Although Charles Dickens would likely have been a man of the cinema had he lived in a later age, he would have blanched at the prospect of “The Invisible Woman,” which went into production in the UK this week. The second film directed by Ralph Fiennes, it’s a drama based on Claire Tomalin’s speculative 1990 biography of Ellen (“Nelly”) Ternan, who for 13 years was Dickens’s mistress. Fiennes is playing Dickens and Felicity Jones (“Like Crazy”) has the plum part of Nelly.
Kristin Scott Thomas, acting with Fiennes for the first time since “The English Patient,” has been cast as Frances Ternan, a respected actress and a more successful one than Nelly or her sisters Fanny and Maria. (Fanny would marry Thomas Trollope, a prolific writer overshadowed by his more famous brother Anthony.) Tom Hollander is playing the novelist Wilkie Collins, one of Dickens’ closest friends.
Dickens’s affair with Ternan, who was 27 years his junior, was conducted in great secrecy because of Victorian mores concerning adultery and the novelist’s need to preserve an unblemished reputation. They met in 1857, when Nelly was 18 and Dickens was already emotionally estranged from his wife Catherine, and he became the financial patron of the family, which had lost its patriarch in 1846.
Although there is no written evidence, Tomalin makes a convincing case in her recent Dickens biography that he made Nelly pregnant in 1862 or 1863, which is why she disappeared, probably to France. Dickens, who agonized over the affair and came close to a breakdown, visited France frequently between 1863 and 1865. The child is believed to have been a boy – Dickens’s eighth son – and to have died young.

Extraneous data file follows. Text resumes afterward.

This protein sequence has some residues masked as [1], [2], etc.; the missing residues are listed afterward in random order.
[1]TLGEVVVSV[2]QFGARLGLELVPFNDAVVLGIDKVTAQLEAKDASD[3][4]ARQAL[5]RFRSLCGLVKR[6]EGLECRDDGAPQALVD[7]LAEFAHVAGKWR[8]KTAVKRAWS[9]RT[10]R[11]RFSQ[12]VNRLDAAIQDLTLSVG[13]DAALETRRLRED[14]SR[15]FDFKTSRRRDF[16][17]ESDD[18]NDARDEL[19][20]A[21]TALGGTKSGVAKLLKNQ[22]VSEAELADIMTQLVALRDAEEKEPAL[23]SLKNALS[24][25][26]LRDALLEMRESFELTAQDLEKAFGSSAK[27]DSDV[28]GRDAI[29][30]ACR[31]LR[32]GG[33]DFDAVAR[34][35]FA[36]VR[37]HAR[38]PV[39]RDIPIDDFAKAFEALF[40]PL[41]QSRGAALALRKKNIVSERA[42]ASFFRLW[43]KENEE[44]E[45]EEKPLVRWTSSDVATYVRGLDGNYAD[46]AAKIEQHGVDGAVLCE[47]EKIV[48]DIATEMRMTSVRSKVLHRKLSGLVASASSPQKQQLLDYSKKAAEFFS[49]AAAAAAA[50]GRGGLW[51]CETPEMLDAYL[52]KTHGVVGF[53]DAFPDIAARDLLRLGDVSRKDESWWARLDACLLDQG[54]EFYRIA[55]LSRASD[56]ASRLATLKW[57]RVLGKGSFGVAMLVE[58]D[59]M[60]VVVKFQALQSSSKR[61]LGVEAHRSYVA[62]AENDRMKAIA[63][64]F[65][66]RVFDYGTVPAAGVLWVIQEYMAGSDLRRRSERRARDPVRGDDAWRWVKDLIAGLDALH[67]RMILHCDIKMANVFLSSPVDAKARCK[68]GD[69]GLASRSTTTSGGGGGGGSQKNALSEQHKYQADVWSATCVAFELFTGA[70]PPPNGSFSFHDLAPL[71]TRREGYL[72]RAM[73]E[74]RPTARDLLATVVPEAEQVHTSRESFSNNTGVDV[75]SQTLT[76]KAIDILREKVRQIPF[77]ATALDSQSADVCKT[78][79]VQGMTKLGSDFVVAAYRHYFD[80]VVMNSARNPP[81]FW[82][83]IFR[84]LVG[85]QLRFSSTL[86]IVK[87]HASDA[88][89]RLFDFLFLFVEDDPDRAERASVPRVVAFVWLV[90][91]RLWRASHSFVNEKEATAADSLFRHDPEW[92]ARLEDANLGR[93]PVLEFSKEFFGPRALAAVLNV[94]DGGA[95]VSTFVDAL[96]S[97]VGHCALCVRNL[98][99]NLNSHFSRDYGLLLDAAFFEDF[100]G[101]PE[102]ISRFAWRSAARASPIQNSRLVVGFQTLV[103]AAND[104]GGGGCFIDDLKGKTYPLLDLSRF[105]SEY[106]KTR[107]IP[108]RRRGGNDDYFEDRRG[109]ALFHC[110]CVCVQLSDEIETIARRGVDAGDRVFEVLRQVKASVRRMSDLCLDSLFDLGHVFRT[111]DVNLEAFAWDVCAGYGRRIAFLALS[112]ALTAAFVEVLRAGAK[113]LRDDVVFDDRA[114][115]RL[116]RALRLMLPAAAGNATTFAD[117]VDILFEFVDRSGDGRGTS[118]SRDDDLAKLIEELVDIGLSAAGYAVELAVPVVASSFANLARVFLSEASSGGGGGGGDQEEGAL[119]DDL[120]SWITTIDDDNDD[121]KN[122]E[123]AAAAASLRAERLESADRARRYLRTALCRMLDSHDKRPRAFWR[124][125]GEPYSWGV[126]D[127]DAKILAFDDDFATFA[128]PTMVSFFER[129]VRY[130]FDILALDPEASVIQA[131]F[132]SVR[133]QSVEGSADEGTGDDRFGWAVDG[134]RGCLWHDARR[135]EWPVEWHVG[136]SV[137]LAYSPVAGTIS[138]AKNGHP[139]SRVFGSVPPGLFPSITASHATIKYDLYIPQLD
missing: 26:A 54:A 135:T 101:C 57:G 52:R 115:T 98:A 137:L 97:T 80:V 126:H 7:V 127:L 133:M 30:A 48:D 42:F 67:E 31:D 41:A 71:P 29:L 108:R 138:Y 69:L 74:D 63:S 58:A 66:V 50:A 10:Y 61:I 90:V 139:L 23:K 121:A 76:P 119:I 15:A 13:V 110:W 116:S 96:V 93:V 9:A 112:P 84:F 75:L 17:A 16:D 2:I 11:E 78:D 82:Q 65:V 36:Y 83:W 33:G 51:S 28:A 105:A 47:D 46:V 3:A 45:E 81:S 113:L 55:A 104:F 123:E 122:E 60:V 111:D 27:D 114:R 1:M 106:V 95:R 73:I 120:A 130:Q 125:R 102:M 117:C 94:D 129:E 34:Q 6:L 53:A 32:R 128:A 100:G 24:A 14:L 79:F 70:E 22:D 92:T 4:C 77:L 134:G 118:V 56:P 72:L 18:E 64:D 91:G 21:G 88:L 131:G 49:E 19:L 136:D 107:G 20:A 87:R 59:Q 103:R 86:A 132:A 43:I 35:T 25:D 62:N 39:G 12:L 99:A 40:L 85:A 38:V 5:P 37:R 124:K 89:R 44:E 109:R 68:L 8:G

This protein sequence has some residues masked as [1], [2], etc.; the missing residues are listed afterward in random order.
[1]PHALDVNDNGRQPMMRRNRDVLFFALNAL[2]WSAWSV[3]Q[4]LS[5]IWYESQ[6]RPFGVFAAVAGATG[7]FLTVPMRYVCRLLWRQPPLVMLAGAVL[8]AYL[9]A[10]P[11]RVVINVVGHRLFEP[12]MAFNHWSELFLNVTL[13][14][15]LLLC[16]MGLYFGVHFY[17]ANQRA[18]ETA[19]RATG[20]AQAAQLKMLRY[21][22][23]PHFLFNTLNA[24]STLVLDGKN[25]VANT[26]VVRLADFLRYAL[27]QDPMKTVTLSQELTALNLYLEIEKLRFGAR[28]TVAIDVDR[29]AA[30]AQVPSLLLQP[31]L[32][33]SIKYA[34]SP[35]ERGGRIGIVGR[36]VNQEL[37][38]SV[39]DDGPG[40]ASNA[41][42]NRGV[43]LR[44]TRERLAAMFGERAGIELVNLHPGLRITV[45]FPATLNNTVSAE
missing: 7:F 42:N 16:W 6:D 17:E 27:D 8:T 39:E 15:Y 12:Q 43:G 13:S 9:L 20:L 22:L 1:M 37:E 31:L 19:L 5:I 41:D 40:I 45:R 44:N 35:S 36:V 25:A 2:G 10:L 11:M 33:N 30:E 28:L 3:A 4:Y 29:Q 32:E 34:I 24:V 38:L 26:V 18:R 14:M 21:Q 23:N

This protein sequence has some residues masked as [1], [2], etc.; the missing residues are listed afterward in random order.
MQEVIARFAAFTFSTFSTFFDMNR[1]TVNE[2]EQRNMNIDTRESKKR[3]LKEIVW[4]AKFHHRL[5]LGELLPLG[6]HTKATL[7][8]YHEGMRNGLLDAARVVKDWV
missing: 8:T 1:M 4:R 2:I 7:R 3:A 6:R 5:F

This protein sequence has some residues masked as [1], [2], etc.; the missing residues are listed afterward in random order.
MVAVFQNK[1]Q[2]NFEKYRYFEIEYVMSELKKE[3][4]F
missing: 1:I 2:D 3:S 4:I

On June 9, 1865, Dickens, Nelly, and Mrs. Ternan were traveling together on a “tidal train” to Charing Cross in London that struck a bridge and fell into the river at Staplehurst, in Kent. The first-class carriage in which they were sitting was the only one not to plunge into the water. Nelly, who was injured in the neck and an arm, and her mother were spirited away lest it be discovered they had been with Dickens.
He stayed at the scene of the accident to help other passengers, while thoughtfully retrieving the manuscript of “Our Mutual Friend” from the wreckage. It was the last novel he completed. He never recovered from the trauma and died of a stroke in 1870, five years to the day of the accident.
Six years later, Nelly married George Wharton Robinson, twelve years her junior. They had a son and daughter and ran a boys’ school. She died in 1914, having never spoken publicly of her affair with Dickens.
Fiennes is doing his bit for Dickens in the novelist’s bicentenary. He also plays the convict Magwitch in Mike Newell’s upcoming film of “Great Expectations.